New York City is not for everyone. It has a reputation for being crowded, expensive, and frenetic. But it is still, as one writer puts it, the City of Ambition. Having attained preeminence in finance and publishing, NYC is now rising in biotech. Indeed, NYC is starting to vie with the traditional biotech hubs—Boston and San Francisco—for the favor of synthetic biology (synbio) companies, as evidenced by the growing number of synbio startups that have made the Big Apple their home.
The startups say that the real estate in NYC is surprisingly reasonable in comparison with that in Kendall Square or South San Francisco. The energy in NYC jives well with getting a startup off the ground, and the crowds bring with them large pools of talent.
On top of those reasons, NYC is where high-end products are made. With synbio poised to make inroads in industries such as fabrics and food, what better place to be than sandwiched between the top fashion houses and the best restaurants in the world? When more products from the laboratory start hitting the consumer market, New Yorkers will show that their trendsetting ways apply not only to cuisine, culture, and capital, but to synbio as well.
A palm oil alternative from microbes
Seldom do graduate courses offer life-changing experiences. But a course called “Revolutionary Ventures” at the MIT Media Lab did that for MBA student Shara Ticku. She found a new purpose not so much from the lectures she attended, but from the interactions she had with her classmates, especially Harry McNamara, PhD, and David Heller. The three had a mutual concern about the environment and, more specifically, the destruction of primary forest by palm oil production.
Palm oil is the most popular vegetable oil in the world. It’s found in 50% of products on supermarket shelves, and it was a $60 billion industry in 2016. It is “truly ubiquitous,” notes Ticku. “Every single person uses palm oil in some way, shape, or form every day, even if they try to avoid it. It’s just so widespread.”
Palm oil also the most destructive vegetable oil from a greenhouse gas and a social perspective.
Consumer-packaged-goods companies—250 of them—made public declarations several years ago that they were going to stop using conflict palm oil, which is associated with deforestation. But the companies subsequently struggled to fulfill their promises. Why? Because there is no viable alternative to palm oil.
Ticku, Heller, and McNamara had the idea to do something about the palm oil problem. They realized that where agriculture failed, synbio might succeed. To explore this possibility, they founded C16 Biosciences. From the start, the company was committed to using microbes to brew a sustainable alternative to palm oil.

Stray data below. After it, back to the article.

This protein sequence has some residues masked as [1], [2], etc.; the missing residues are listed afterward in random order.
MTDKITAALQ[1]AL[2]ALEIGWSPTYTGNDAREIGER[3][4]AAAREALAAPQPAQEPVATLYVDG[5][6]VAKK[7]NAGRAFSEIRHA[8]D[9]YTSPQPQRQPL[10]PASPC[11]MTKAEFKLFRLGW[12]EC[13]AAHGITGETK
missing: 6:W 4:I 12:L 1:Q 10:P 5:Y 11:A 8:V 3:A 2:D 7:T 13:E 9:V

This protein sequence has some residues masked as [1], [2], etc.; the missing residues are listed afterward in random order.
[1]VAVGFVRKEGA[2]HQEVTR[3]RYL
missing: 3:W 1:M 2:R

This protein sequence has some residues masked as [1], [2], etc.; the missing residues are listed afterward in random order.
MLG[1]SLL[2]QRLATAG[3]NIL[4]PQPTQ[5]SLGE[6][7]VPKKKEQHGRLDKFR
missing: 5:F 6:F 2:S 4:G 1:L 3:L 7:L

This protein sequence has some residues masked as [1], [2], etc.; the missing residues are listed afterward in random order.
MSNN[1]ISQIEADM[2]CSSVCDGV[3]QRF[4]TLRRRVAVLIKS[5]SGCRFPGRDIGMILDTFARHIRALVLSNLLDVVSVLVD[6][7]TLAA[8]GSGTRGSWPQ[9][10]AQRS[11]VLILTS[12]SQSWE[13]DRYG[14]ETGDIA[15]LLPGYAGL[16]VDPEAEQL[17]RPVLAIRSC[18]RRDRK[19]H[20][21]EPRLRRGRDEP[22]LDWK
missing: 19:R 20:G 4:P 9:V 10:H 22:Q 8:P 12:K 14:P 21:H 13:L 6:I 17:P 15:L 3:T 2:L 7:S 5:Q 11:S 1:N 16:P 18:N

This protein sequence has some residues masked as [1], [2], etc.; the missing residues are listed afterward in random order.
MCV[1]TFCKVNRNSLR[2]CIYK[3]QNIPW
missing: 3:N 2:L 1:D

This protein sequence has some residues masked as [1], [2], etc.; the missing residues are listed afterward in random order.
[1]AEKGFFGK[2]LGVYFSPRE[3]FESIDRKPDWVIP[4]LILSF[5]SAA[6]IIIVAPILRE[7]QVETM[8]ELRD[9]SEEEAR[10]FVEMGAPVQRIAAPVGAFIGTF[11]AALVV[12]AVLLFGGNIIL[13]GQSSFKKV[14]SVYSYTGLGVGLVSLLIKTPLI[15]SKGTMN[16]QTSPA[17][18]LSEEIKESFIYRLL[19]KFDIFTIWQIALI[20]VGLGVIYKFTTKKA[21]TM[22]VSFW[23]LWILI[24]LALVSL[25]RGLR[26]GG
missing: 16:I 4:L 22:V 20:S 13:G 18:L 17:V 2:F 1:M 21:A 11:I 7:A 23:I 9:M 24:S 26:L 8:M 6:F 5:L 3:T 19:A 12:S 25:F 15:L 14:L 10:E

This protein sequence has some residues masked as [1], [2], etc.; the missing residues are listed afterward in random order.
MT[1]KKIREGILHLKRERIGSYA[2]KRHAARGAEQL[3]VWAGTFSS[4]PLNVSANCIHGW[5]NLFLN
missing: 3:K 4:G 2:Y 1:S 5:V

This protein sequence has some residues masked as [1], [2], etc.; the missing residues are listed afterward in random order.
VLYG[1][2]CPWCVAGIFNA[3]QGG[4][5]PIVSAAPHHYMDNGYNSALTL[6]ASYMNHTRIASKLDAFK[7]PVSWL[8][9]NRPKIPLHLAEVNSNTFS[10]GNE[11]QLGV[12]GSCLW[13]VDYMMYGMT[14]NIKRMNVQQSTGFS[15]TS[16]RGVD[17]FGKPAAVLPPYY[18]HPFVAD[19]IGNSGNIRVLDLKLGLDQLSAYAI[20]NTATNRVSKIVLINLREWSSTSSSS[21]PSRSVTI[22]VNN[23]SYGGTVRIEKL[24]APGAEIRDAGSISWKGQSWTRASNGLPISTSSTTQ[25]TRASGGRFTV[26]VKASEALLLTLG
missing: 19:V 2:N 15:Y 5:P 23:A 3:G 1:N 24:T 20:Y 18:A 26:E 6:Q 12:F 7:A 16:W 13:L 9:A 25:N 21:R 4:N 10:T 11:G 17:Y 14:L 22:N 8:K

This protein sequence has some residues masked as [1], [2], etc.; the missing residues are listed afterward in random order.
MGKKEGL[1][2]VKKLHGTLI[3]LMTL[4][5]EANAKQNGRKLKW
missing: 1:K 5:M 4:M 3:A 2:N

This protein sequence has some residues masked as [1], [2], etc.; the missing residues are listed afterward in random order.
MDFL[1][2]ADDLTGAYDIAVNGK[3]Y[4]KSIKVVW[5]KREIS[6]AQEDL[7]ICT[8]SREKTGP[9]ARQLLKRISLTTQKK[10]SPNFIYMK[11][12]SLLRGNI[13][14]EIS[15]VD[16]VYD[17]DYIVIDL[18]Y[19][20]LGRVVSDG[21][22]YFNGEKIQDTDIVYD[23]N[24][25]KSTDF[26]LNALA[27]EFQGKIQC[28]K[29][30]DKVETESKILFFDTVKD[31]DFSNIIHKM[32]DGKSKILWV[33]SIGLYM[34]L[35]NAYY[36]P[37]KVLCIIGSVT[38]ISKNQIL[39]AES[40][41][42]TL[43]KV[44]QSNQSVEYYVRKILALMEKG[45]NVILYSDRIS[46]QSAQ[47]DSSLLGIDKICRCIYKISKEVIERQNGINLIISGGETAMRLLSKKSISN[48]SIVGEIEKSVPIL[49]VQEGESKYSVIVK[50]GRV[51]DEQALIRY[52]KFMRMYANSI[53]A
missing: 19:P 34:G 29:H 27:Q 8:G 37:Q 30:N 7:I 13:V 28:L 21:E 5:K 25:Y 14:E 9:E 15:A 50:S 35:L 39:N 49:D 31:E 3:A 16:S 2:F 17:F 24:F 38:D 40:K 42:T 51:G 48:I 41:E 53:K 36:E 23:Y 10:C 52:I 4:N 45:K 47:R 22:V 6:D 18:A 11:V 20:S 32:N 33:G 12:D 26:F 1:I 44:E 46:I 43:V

After identifying a yeast strain that produces oil like palm oil, the three founders used adapted laboratory evolution and strain engineering—as well as bioprocess engineering around fermentation conditions—to improve the strain’s performance and profile. They focused on both quantitative performance metrics (such as titer, rate, and yield) and qualitative performance metrics (such as triglyceride profile).
The yeast strain isn’t something Ticku discusses publicly. She does note, however, that it is somewhat familiar to the research world. It was characterized in a paper that appeared a decade ago in Nature, and it is of interest to several academic laboratories. But it hadn’t been the basis of any commercial work until it was cultivated by C16 Biosciences.
At C16 Biosciences, the initial focus is on palm oil, but the company has a broader vision—the entire oils and fats spectrum. The company intends to find ways to decarbonize consumer product supply chains. Despite consumers and investors wanting to decarbonize, no one, Ticku observes, is moving quickly enough to address the climate crisis. The first goods to incorporate the company’s oils will be personal care products. (They are expected to be on the shelves within the year.) Next, the oils will be in home care and food products.
The company started in Boston because that is where the founders first met. But when the company grew to eight people, a move to NYC was organized. In the summer of 2019, the company’s effects were packed into a U-Haul truck, which Ticku drove down I-95. Ultimately, all eight people relocated.
Why NYC? Ticku says that she “could talk about this forever.” Although she often hears about the difficulties of building a company in NYC, she has found that there are advantages. For example, real estate is relatively available. (C16 had little difficulty establishing a 20,000-square-foot headquarters in midtown Manhattan, whereas arranging laboratory space in Boston involved a two-year wait.) Other advantages, she continues, include an abundance of talent and city and state incentives to support the life sciences. Finally, she enjoys the views. She can see the Empire State Building, Hudson Yards, and beautiful sunsets over the Hudson River from her office.
A bridge between breast milk and formula
Laura Katz started thinking about the infant formula market long before it suffered the supply problems that recently became headline news. A food scientist by training, Katz had an “aha” moment six years ago while riding the N train to Brooklyn. She was listening to a podcast about a black market for breast milk. In this market, parents of children who were not breastfeeding—for whatever reason—were able to buy breast milk from strangers. She learned that many parents believed that this unregulated market was the only way the nutrition they deemed necessary could reach their children.
At the same time, Katz saw the innovation going into alternative dairy and alternative meats in her industry. So, she spent the next few years talking with the founders and CEOs of biotech firms, in addition to parents, to learn how to start a company that could recreate breast milk. In 2019, Katz founded Helaina—named after her great-grandmother.
Helaina is not another infant formula company. It was started to bridge the gap between breast milk and infant formula. Indeed, Katz asserts that Helaina is able to bring a new kind of product to market because the company uses fermentation to recreate breast milk glycoproteins.